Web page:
February 27, 2023
Pocatello–The Bannock County Commissioners met last Thursday to discuss the use of the County’s share of Biden’s American Rescue Plan Act (ARPA) funding. While the county has several projects it plans to use these funds for, the costliest and most controversial is the proposed Forensic Pathology Center.
Commissioner Crowder opened the discussion by proposing “that we terminate this project effective immediately.” He explained that the project was intended to save Bannock County both time and money; however, recent analyses show that the Center will be much more expensive to build and run than was originally projected. “Should we continue to move forward with this project,” Crowder said, “we’re looking at spending $7 million to $9 million, and increas[ing] our annual autopsy spend by $100,000, to save six hours of driving time, twice a month, for a handful of people attending autopsies. At the same time, we’re asking the Bannock County taxpayers to subsidize, to the tune of perhaps hundreds of thousands of dollars more, our surrounding counties’ autopsies if they balk at paying such dramatically higher costs.” He proposes that the ARPA funds should be used instead “to address the approximately $16 million in identified deferred maintenance and renovations to existing buildings that we already own, thus taking this expense off the backs of the taxpayers both now and into the future.”
Initial projections suggested that the Forensic Pathology Center could be built and outfitted for two million dollars, and that it would serve a thirteen-county area. Now, however, cost estimates obtained from the County Comptroller and the county’s consultants range from $7.5 million to over $9 million in start-up costs. Additionally, the Center will require three employees–a forensic pathologist, a forensic tech, and a transcriptionist–whose salaries will cost between $400,000 and $500,000 per year.
Commissioner Hough believes that the Center will handle enough autopsies to keep the cost per autopsy around $2,300, which is approximately three hundred dollars higher than the fee Ada County currently charges. While coroners throughout the region have verbally expressed interest in sending their autopsies to Bannock County rather than Ada County, there seem to be no written agreements at this time. Bannock County’s consultants differ in their estimation of how many autopsies the Forensic Pathology Center would handle; former Ada County Coroner Dotti Owens believes it would see between 100 and 120 autopsies in the first year of operation, while the Smith Group believes it would not reach 120 autopsies per year until around 2050. The region currently requires around 85 autopsies per year.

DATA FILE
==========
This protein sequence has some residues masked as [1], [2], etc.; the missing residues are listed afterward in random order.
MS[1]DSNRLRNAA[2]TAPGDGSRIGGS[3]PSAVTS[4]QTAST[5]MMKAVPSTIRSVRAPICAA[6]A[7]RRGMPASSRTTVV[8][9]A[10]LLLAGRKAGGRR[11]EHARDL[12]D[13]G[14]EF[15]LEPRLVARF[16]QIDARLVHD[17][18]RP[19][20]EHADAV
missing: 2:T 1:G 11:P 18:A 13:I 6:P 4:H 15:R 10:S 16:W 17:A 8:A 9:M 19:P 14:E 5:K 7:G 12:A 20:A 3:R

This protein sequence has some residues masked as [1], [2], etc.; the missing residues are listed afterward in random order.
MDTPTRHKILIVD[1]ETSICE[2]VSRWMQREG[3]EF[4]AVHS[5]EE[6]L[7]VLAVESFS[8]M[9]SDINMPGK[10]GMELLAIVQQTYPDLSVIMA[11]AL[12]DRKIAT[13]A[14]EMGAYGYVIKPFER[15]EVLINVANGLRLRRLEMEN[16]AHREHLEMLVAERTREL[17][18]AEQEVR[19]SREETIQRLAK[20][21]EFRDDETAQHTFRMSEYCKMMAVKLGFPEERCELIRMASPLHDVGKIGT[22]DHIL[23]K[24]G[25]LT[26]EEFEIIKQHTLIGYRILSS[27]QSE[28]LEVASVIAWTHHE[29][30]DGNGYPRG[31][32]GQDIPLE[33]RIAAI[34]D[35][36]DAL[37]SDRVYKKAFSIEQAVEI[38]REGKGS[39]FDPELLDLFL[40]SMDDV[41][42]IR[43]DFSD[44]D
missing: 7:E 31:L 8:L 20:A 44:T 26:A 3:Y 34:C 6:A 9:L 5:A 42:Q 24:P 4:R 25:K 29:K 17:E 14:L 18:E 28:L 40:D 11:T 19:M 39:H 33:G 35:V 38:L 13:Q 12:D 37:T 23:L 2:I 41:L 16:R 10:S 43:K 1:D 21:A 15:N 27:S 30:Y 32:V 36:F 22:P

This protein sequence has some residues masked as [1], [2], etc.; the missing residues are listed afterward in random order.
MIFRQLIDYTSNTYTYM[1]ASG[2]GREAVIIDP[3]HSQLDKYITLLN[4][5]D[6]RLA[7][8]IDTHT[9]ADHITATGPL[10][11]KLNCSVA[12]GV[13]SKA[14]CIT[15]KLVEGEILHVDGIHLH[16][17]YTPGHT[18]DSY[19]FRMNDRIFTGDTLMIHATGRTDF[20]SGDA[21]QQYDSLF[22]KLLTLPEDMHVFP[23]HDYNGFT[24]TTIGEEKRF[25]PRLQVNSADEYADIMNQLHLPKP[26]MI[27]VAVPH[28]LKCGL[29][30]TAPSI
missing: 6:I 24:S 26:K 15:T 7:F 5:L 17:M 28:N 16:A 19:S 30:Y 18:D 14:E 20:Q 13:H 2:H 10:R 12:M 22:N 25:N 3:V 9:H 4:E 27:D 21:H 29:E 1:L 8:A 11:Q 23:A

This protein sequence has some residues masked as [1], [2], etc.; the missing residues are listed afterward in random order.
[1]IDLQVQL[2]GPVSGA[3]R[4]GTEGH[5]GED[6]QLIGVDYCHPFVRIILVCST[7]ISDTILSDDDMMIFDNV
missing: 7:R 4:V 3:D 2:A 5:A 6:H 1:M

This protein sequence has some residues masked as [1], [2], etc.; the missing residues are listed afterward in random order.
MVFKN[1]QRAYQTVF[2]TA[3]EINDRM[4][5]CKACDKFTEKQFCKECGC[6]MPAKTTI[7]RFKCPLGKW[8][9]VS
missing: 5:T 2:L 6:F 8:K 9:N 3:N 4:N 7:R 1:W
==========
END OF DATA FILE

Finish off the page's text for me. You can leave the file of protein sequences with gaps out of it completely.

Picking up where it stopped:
Bannock County Coroner Torey Danner told the Commissioners that in 2022, his office handled 25 cases which required autopsies. He believes that number will increase this year due to the uptick in drug overdose deaths. Danner, as well as representatives of the Sheriff’s Office and Police Department, all stated that they have limited the number of autopsies they request, since many requests are denied. They anticipate that they will request more autopsies in the future, if they no longer have to consider the possibility of rejection.
Commissioner Crowder pointed out that if the Center’s operating costs are in excess of $400,000 every year for personnel alone, even doing 100 autopsies per year will not be enough to keep the cost per autopsy at the level Hough suggested. Hough responded that Crowder’s numbers were “very outdated” and assured him that “workable numbers” will be available by next Tuesday. It was also suggested that the Center could offer private autopsies as well as those required by statute or requested by law enforcement.
Commissioner Moser ended the discussion by putting forward a motion to commit $7 million to the Forensic Pathology Center. Commissioner Crowder requested a roll-call vote. Both Commissioners Moser and Hough voted in favor of the motion; Commissioner Crowder opposed it.
An update on the Forensic Pathology Center is scheduled for Tuesday, February 28, at 10:00 a.m.